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Les Misérables in miniature
translation by Geoffrey Barto
ll. 61-112 (M. Madeleine, Jesus Christ and other geniuses)
A man of genius appears. He is soft,
He is strong, he is tall; he serves everyone;
Like dawn above the rolling ocean,
He casts a ray of gold on every face in the crowd;
He shines, the light he throws off bursts with brightness;
He brings an idea to a century awaiting it;
He does his work, he seeks those things needed
To grow spirits, lessen misery;
Happy in his works to which the heavens are witness,
That one would think a little more and suffer a little less!
He comes! Surely they'll crown him! They boo!
Scribes, savants, speecifiers, salons, the crowd,
Those unaware of nothing, those skeptical of all,
Those who flatter the king, those who flatter the gutter,
All shout at once and it makes a sinister noise.
Be he a minister, be he a poet,
They whistle at him. Be he a poet, he hears
This chorus: "Absurd! fake! monstrous! disgusting!"
He, however, though they spit in his palm,
Stands, arms crossed, head high, eyes calm,
He contemplates, serene, the beautiful and the ideal;
He dreams; and at moments he waves a torch
That, beneath his feet, in the shadows, casts its glow on hatred,
Revealing all at once the depths of the human soul.
As a minister he wastes his days and nights,
Orator, he piles up drafts, works, speeches;
He works, he fights! Alas! the sad, burning wound
Transforms and persists with his every step.
No shelter. He will be a public enemy, would be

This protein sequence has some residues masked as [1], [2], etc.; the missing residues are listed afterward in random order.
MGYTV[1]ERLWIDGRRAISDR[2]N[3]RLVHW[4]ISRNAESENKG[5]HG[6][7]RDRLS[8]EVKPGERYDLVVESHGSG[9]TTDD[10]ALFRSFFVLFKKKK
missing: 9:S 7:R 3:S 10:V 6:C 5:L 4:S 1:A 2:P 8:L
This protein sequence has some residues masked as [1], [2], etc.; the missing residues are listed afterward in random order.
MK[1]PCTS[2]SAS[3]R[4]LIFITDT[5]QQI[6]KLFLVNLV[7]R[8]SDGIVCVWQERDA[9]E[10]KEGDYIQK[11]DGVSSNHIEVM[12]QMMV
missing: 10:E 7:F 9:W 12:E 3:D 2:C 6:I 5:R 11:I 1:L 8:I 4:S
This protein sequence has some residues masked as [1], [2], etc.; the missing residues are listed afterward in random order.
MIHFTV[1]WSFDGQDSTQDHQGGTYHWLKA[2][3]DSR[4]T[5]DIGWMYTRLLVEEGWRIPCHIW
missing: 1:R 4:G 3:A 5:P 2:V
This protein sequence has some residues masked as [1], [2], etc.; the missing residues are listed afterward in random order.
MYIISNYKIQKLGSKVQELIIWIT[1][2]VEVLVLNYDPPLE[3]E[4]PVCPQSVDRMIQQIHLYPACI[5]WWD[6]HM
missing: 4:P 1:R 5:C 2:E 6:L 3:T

A fabled monster, a dragon or basilisk,
Were he less hunted in every way,
Less in danger of being stoned,
Less hated. - For everyone and those to come
He goes forth sowing glory; he harvests affrontment.
Progress is his goal, the good his compass.
Pilot, he is isolated at the front of the boat.
Every sailor, to keep control in the winds and currents,
Changes his heading from point to point,
Steers a crooked course the better to arrive straightaway;
He does the same; result: blame and shouting; ignorance
Knows all, denounces all; he went North,
He was wrong; he goes South, he is wrong again;
If the weather turns foul, what rage and joy!
However, his head at last bows beneath the weight,
Age comes, lays a slow, deep sickness upon him,
He dies. Envy then, that vigilant demon,
Runs in, recognizes him, closes his eyes,
Takes care to nail his hands to the bier,
Leans in, listens, looks in the somber night
To see that he is dead, that he makes no sound,
That he can no longer know the name by which he was called,
And, wiping his eyes, says: "This was a great man!"
Translation copyright Geoffrey Barto, 2003
Return to lines 49-60: Valjean's sentencing
Continue to lines 113-146: Cosette and the child laborers
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